Wednesday, 2 September 2009

La chapelle de Clagny

This chapel is located in the verdant and leafy residential area of Clagny. It was constructed in 1885 but has ceased to be used for holy mass since the 1920s and now serves as chaplaincy for two Versailles schools as well as parish house for the neighbourhood.
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La chapelle se situe dans le quartier verdoyant et résidentiel de Clagny. Elle a été construite en 1885 mais dès les années 1920, elle cesse d'être un lieu de culte. Elle sert aujourd'hui d'aumônerie pour les collèges Hoche et Clagny ainsi que de maison paroissiale pour le quartier.

24 comments:

Vogon Poet said...

This is strange and unusual building, but I like it.

Jacob said...

What is a "chaplaincy"? I agree with VP as to what it looks like. I guess it is assumed that everyone in the Versailles schools are Roman Catholic?

Very interesting.

akarui said...

Il y a bien quelques briques mais les murs sont dans un materiau assez peu courant. Une chapelle originale meme dans ses formes.

James said...

I like this picture and this is a very interesting building. Now I wonder what the inside looks like, but Imagine that it may have lost it's past glory.

gogouci said...

I also have to say that the geometry and symmetry of this building is not ordinary. Very interesting look.

Allan Alexandre said...

Cela baigne dans la spiritualité très vieille mais authentique. Question es-tu la seule avoir un blog de Versailles, autre question as-tu été contacté pour la municipalité parque ce que tu mérite une belle médaille.

Olivier said...

dommage les panneaux, sinon ta photo faisait intemporelle...tres belle architecture,j'aime bien

Lee Spangler said...

Ciel: You do an excellent job again in showing details of your city.The building is odd, only used for 35 yrs. I wonder about its story.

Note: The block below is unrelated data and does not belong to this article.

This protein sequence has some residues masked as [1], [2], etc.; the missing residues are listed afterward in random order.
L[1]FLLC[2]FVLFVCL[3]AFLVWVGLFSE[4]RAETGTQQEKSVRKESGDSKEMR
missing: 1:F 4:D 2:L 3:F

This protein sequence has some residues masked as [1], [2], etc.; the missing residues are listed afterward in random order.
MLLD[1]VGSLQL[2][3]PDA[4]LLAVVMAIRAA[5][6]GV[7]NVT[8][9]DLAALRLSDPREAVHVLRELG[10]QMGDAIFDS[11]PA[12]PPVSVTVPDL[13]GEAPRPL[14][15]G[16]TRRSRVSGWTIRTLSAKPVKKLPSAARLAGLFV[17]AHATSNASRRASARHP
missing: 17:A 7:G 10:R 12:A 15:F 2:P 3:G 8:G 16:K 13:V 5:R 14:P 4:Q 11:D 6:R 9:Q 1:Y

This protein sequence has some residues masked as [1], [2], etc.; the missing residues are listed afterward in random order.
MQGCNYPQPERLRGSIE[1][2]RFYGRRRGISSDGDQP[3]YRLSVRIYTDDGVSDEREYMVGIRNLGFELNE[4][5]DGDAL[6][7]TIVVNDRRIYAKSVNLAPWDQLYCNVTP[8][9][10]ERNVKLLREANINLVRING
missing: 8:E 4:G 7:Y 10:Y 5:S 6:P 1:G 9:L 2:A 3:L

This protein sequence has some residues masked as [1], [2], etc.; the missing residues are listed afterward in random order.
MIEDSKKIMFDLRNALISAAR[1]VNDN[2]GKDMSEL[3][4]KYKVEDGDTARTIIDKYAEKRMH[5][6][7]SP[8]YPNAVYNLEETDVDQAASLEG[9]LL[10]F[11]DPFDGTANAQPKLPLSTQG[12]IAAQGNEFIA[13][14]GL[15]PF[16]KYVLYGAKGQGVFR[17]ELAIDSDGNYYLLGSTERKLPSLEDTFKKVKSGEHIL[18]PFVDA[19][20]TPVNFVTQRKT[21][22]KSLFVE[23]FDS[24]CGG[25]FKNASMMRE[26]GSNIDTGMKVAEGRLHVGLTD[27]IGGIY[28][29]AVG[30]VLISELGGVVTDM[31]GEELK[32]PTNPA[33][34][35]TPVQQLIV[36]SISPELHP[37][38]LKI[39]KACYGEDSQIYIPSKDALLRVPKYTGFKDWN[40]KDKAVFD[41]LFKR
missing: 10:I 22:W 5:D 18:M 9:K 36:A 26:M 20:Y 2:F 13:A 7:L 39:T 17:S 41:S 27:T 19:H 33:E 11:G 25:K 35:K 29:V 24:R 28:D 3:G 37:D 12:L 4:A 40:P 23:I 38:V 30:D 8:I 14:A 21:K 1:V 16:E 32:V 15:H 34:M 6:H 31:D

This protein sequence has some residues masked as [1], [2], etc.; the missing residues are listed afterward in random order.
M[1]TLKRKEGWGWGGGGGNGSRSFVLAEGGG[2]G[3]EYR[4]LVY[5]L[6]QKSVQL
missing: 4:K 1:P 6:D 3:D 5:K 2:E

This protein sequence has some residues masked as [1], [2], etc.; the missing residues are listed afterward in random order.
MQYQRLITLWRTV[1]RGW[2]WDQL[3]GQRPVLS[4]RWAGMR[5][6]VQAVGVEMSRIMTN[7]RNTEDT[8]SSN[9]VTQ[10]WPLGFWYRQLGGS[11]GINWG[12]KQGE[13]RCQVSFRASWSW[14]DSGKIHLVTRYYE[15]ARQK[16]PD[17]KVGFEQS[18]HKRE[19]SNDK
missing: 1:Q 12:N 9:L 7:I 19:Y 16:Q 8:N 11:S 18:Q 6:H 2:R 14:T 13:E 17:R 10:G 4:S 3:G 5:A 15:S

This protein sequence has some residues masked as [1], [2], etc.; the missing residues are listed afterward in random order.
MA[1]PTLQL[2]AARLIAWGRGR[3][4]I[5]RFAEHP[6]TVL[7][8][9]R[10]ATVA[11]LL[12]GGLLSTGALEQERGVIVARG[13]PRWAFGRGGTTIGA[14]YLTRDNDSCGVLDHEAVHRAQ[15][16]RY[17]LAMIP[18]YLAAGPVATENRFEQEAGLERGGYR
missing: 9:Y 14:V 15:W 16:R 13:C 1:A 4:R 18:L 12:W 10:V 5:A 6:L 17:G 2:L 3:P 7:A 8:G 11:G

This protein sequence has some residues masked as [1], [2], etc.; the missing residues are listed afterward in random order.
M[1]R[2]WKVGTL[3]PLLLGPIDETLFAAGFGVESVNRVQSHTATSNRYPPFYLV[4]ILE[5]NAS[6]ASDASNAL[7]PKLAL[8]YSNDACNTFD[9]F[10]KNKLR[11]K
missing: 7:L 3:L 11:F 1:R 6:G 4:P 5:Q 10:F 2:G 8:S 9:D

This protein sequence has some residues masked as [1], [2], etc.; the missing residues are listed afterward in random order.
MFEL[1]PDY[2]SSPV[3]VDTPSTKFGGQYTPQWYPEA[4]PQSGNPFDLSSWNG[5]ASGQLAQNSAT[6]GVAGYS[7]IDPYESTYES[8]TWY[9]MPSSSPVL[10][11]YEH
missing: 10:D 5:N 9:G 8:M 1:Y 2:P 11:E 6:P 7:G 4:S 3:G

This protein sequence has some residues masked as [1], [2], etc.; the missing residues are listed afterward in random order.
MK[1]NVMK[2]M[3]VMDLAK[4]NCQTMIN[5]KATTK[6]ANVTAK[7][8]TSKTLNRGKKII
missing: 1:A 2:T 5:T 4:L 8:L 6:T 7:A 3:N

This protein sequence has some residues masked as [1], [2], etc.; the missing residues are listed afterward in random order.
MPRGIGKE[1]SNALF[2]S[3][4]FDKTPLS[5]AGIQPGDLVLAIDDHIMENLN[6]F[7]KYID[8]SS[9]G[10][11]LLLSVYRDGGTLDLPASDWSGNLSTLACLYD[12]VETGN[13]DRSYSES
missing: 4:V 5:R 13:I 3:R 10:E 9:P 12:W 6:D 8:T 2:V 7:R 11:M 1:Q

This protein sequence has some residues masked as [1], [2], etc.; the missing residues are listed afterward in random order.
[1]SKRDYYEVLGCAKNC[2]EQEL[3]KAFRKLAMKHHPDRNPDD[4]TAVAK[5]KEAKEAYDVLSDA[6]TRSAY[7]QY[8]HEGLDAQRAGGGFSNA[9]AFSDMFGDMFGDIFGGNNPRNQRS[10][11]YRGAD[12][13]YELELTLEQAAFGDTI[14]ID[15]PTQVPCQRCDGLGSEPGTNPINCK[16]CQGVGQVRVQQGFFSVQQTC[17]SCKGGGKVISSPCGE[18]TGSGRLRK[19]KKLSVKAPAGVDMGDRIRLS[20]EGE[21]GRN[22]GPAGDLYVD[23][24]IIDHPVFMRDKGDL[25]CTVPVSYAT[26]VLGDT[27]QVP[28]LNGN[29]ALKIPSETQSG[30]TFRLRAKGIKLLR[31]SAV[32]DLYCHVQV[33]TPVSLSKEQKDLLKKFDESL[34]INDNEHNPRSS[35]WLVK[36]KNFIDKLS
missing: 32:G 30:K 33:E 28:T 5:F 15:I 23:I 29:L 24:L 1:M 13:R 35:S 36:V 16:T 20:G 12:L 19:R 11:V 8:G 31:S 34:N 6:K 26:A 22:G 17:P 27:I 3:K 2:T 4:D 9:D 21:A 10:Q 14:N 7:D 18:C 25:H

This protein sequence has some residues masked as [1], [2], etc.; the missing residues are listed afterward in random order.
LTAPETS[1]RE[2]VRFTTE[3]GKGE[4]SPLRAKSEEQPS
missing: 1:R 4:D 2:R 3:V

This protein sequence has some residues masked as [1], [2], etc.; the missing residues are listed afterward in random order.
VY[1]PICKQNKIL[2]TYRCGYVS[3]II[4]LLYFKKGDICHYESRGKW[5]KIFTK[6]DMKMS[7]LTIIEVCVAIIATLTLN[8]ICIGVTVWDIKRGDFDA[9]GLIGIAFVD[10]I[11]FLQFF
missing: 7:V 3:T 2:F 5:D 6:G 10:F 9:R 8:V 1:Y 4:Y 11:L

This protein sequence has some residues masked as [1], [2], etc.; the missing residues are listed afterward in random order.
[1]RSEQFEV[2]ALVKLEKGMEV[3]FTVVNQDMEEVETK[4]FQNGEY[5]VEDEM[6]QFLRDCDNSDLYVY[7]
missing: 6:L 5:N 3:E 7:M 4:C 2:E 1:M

DaveM said...

Is it unusual to see a brick and stone building in that area? Interesting building though I bet those stones could tell a tale or two. We have some stone buildings that were constructed using ships ballast from the port that was unloaded before reloading with coal. Those stones are wonderful for geologists as they come from all over.

Tammie Lee said...

such a lovely building against that gorgeous blue sky!
Spirithelpers

cieldequimper said...

@Olivier : je les aurais bien déplacés les satanés panneaux ! Impossible de prendre la photo sans eux.

tapirgal said...

This is unusual, striking, and beautiful all around. I just love it!

PERBS said...

How interesting that a church has a new use for different clergy needs today! It looks like it was an interesting church and that I bet one could find more information about it on Google or in some reference book.

Cergie said...

Un édifice en meulière... Quelque part il me fait penser aux gares désaffectées (et recyclées aussi), nous en avons autour de Cergy, en meulière aussi toutes sur le même plan. Elle est donc connotée région parisienne, je la trouve chouette, chaleureuse.
Les panneaux ne me dérangent pas, elle est intégrée dans la ville, de plus située à un endroit stratégique.

Cergie said...

[J'aime bien la coupe au bol de l'arbre]

B SQUARED said...

Seems to be unusual stone work. Is this typical of the period?

BaysideLife said...

I love the contrast between the brick and rubble materials. A real little jewel. Glad it is being reused and not torn down.

And yes, we also have summer and winter oysters and here too the best ones are in winter--all those R months!

Halcyon said...

I like this building. It's got a different look to it than the typical architecture you find in France. I'm glad it's still being used as well!

Your EG Tour Guide said...

And I see it has a red door like many churches here in Canada.

Cezar and Léia said...

A beautiful sanctuary!
Great picture and post!
Léia

cieldequimper said...

@ Jacob: the place where the chaplain can be found I guess... Yes, Versailles is overwhelmingly Roman Catholic with an above French average church going population. There are a Protestant temple (which I need to show you!)and a mosque though.
@B Squared and those wondering what the stone is: it's typical for greater Paris, usually end of 19th century to mid 20th century, it's called "meulière". You can see an earlier post explaining about this particular stone by clicking on the Meulière label I have just added.

Asta said...

Hello C,
Beautiful building. Very different but very beautiful. It would be nice to see it from the inside as well. Very interesting.

Best regards
Asta

JM said...

Lovely chapelle and very unusual bell tower!

Dina said...

So unusual. Love the mixed textures. I'm off now to learn more at your Meulière label.